Range impressions: splendid. A bad time shooting is hard to achieve, to be sure, but the combination of a forged frame and light Tanfoglio-derived trigger action make for an easy experience. Line up sights, apply fundamentals, press trigger, hit the target. The recoil is soft enough to prompt checking the slide to ensure you’re not accidentally firing a .22. Perhaps that’s why the left side of the slide is emblazoned “9mm Parabellum.” That settles any debate with incredulous bystanders marveling at your range performance. This is one of those rare guns which makes its handler look like a better shooter then he is.

As it’s a Tanfoglio under the skin, it takes 16 round EAA Witness magazines, a useful feature because owning a pistol with impossible-to-find or $50 magazines isn’t much fun. Not having to refinance your home to buy mags is a feature in my book, a fact SIG Sauer and HK should take to heart one of these days.

Alas, this is the only weak point I’ve found. One of the magazines in the box refused to feed the last round propery, an issue I’ve encountered with Tanfoglios before. It’s an issue readily fixed with liberal application of “Mec-Gar”. I’ve yet to log a malfunction using quality magazines, so I’m confident the design itself is quite sound. I wish 1911 magazine troubles were so easy to isolate.

Another benefit of the Tanfoglio-based action — the safety can not only be engaged to operate the gun C1, but the safety can remain engaged whilst actuating the slide. The piece can be loaded, carried, and unloaded without once taking the pistol off safe. It can also be carried hammer down with the safety engaged. You may many wonder why someone would want to do that. The answer: newbies.

I’ve handed off striker-fired pistols to brand new shooters before. I don’t know how police rangemasters at LE academies manage to avoid stress-induced aneurisms, with ten plus people manipulating ready-to-fire pistols with only novice command of trigger and muzzle discipline. A safety which works in all modes of operation takes a lot of stress away from the necessary job of teaching newbies about shooting and the four rules. This way, being swept by said newbie shooter is less “dive for the deck” and more “educational opportunity.”

Speaking of rules, there are few more absolute than the amount we can budget toward gun expenses…or the spousal reaction when a ‘budget overrun’ takes place at the gun shop. New, these pistols sold for about $650. I procured my example for $430 including FFL charges, an absolute bargain given what you get — the most refined 9mm shooter this side of a SIG P226 pre-Cohen.

Alas, as with most unique products nowadays, the AR-24 has been discontinued. The reason isn’t the gun’s fault. Sarsilmaz has entered the US market under their own label now, importing the B6 steel and K2 models via EAA-who also import the Witness as built by Tanfoglio. One wonders how tense the meetings are at EAA these days. As folks of my generation say, ‘awwwkwarrd.’ In any event, Sarsilmaz has no reason to make a gun for Armalite which competes with their own products.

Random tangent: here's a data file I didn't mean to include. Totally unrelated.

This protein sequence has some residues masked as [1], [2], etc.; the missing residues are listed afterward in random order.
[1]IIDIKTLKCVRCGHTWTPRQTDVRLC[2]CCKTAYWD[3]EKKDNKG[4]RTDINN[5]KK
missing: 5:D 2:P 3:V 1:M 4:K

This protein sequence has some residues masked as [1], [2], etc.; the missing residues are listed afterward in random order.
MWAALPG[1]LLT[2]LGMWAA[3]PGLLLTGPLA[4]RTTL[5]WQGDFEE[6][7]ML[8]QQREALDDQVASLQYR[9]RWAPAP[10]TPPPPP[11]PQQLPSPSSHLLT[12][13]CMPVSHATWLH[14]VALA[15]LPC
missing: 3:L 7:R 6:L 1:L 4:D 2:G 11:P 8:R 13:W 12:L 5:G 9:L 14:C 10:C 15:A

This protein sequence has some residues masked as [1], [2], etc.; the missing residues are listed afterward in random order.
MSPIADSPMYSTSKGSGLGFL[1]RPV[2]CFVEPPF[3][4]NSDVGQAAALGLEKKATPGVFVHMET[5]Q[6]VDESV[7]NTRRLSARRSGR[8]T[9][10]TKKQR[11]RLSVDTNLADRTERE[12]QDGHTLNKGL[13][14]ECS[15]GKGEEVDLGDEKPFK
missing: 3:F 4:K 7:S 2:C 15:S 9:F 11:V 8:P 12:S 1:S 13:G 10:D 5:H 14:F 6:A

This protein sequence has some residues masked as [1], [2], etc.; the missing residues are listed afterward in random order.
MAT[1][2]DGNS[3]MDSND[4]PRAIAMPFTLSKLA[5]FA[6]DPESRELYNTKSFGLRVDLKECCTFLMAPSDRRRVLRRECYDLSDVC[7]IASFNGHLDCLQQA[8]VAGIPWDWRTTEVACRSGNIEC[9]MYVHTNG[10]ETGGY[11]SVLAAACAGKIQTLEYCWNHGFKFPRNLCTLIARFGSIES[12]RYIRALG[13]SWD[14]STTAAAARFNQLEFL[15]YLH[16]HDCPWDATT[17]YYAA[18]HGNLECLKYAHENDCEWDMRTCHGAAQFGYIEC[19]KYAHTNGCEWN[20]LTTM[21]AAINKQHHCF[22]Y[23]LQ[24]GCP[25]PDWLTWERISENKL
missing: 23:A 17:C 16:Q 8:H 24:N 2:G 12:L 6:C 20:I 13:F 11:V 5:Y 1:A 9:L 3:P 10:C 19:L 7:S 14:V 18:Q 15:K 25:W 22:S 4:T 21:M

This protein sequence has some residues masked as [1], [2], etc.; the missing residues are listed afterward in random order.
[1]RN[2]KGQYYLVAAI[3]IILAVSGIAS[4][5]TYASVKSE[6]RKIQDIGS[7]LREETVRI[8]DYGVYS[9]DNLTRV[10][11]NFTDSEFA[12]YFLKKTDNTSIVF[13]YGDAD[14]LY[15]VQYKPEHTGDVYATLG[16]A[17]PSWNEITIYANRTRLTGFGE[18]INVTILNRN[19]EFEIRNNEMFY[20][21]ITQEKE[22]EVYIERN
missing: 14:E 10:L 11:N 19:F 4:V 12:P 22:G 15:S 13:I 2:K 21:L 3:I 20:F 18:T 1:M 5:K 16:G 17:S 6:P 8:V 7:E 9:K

So those who want an AR-24 are left to Armslist and Gunbroker to procure one.

As far as holsters go, Beretta 92FS holsters seem to work great for this piece. The AR-24 will also fit a Miami Classic Galco holster for the Beretta with some adjustment, and CZ 75 grips fit – one should only check to make sure the magazine release clears the right panel. Small-frame Witness parts work for this design, so while not enjoying the aftermarket support of a GLOCK 17, it’s hardly an orphan of the aftermarket as an HK or Steyr would be.

Compared to modern polymer frame offerings,the AR-24 Tactical is heavier, with less capacity than modern polymer-framed offerings. But you don’t own one of these because it’s a logical choice. Sometimes, as Jason Bourne demonstrates, the principle is a good enough reason on its own.

My answer to the question, after a moment’s consideration of its lengthy history, was simple:

“Its great .”

Ratings (out of five stars):

Reliability: * * * *
Total rounds fired-150. 2 Failures to Extract, traced to a defective factory magazine. No malfunctions with MecGar magazine.

Carry: * *
Fits Beretta 92 holsters with some adjustment, but it’s a heavy gun. No such thing as aftermarket holster support.

Ergonomics: * * * * *
Its built on a CZ design and has checkered front and backstraps.’Nuff Said.

Fit and Finish: * * * *
Sig better look out; the Turks can make good quality hardware.

Customization: * *
Tanfoglio accessories and parts such as safeties and such fit,but ‘drop in’ they are not. Don’t google “AR-24” sights unless you want to stump the search engine.
MSRP( before being discontinued) ;$650. Can be found online used for less then $450.

Overall: * * * *
A very underrated effort by Sarsilmaz and Armalite worthy of serious consideration.

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  1. “Fits Beretta 92 holsters with some adjustment, but it’s a heavy gun. No such thing as aftermarket holster support.”